One advantage of chamber 4 is that it is perfectly sealed. The deficiencies of a classical extinguisher are often provoked by the manufacturing process itself. In fact, high-pressure extinguishers often comprise tightnesses obtained by utilizing a flat joint. Very low leakages at this level can result after a five-year period in pressure drops of about ten per cent which are incompatible with safety standards. Chamber 4 is constructed in such a way as to prevent these leakages.
In the preferred embodiment, the chamber 4 is a part of housing 3. This comprises a volume 5 which communicates through orifices 6,7 with the inside of the extinguisher. The volume 5 is adjacent to the chamber 4. The chamber 4 comprises a wall 21, 24 adjacent to the volume 5 and thus supports on the ond side a pressure P1 in the chamber 4 and on the other a pressure P2 in the volume 5 and thus in the extinguisher 1.
In order to measure the differential pressure P1-P2, the wall 21, 24 comprises two parts, one 24 of which is fixed relative to the volume, and the other 21 of which is movable. The movable part 21 is connected to the fixed part 24 by bellows 22, for example hydroformed in stainless steel of the Calorstat type, which act for both sealing and as calibration spring.
It is thus apparent that the shaft axis 30 integral with the movable wall 21 is displaced by a quantity which is in fucntion of the pressure difference P2-P1 between the two compartments 4, 5. Since these mixtures have the same thermodynamic behavior, this pressure difference does not depend upon the temperature and the safety device is thus correctly temperature compensated.
The shaft 30 is preferably manufactured in a single piece with the movable wall 21 so as to prevent sealing problems. It also carries a finger 9 mounted an the end of the shaft 30 upon an abutment 11. The finger 9 passes through an orifice in a third compartment 31 of the housing 3. This compartment contains a microswitch 8 which is only activated for a stoke or travel of the finger 9 corresponding to a critical pressure difference.
In this hypothesis, it is known that the leakages of the extinguisher render it unserviceable and a generator 10 transmits a signal to a safety unit mounted for example in the aircraft.
In one embodiment, the microswitch 8 has to operate in an environment close to that of free atmosphere, i.e. the atmosphere outside the extinguisher.
Since the shaft 30 passes through the housing 3 at the separation between the volume to the second compartment and the third compartment 31, sealing means are required to be disposed between these two compartments. Stainless steel bellows 17 are thus disposed which provide a chamber 25 communicating with the third compartment 31, the chamber 25 surrounding the shaft 30 and protecting it against the contents of the extinguisher 1.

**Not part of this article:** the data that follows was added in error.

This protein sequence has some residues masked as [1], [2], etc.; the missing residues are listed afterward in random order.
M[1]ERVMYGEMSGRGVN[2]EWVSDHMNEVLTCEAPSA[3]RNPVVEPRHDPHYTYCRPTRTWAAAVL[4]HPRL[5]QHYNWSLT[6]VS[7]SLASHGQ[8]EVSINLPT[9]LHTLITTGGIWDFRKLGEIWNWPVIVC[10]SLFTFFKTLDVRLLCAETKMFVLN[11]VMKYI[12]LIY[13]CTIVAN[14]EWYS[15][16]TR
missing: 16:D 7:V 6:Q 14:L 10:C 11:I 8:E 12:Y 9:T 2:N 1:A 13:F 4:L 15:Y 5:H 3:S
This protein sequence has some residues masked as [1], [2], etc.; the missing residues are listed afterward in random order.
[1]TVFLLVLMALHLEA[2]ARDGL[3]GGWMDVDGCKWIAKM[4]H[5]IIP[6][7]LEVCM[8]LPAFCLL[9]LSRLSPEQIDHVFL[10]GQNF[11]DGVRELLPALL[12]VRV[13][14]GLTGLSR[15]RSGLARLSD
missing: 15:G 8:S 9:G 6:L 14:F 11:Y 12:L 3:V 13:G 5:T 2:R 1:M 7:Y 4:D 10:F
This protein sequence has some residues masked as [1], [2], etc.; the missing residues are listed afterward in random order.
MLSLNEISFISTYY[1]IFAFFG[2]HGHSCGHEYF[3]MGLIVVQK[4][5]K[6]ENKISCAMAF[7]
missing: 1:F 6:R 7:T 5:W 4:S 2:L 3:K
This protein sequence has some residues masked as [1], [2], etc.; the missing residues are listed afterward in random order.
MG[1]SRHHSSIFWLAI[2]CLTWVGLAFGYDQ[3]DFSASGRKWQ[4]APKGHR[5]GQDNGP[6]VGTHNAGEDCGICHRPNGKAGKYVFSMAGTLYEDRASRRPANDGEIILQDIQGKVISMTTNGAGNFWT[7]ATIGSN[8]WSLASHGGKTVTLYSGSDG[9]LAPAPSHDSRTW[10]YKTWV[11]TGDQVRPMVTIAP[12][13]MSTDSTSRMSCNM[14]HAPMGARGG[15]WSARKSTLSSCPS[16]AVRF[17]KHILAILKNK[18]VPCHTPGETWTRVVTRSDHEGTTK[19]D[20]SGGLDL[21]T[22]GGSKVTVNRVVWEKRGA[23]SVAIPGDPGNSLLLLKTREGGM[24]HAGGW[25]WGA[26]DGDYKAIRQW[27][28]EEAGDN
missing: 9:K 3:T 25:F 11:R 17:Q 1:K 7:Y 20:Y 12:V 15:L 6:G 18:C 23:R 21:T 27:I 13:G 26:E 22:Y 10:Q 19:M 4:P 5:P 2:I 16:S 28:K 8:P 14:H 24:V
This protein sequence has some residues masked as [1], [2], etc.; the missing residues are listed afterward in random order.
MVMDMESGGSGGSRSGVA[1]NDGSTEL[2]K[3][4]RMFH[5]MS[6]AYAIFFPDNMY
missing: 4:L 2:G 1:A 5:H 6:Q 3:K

The shaft 30 transmits the position of the plate 21. This position is subsequent to the equilibrium of the forces between the pressure applied on the efficient sections of the bellows 17, 22, 23 and the stiffness of these same bellows.
Bellows 17 and 23 are subjected to the same internal pressure (pressure in the chamber 31) through the passage section 12 and 13. Bellows 17 is rigidly associated to part 18. Bellows 23 is rigidly associated to part 32. The parts 18 and 23 are rigidly associated to one another. Furthermore, since the efficient sctions of the bellows 17 and 23 have the same value, the fluctuations in pressure in chamber 31 have no effect upon the position of the plate 21.
If the extinguisher presents a low rate leakage between the chamber P2 to the pressure of the extinguisher and the chamber 25 to the external pressure, the shaft 30 rises sufficiently to actuate switch 8. In one embodiment, the case where the bellows 23 presents a leakage between the chambers 14 and 4 has also been foreseen. A second microswitch is disposed, for example on the abutment 32, in order to detect the downward displacement of the shaft 30 to the leakage of the bellows 23.
At the interface 19 of the housing and the envelope 2 of the extinguisher 1, the safety device is fixed and a flat sealing ring 20 is disposed so as to ensure tightness.
In the case where the envelope 2 is subjected to very high pressure receiving tests, it is not necessary to cause the safety device to undergo such efforts. Thus, the interface 19 is constituted by a threading in order to render the safety device detachable. The orifice is again closed during the test by a corresponding threaded stopper.
In one embodiment, the filling of the chamber 4 is ensured by a tube 15. In one embodiment, the filling of both extinguisher 1 and chamber 4 ensure the same thermodynamic mixtures (same temperature pressure variations). Once filling has been completed, the tube is welded in 16.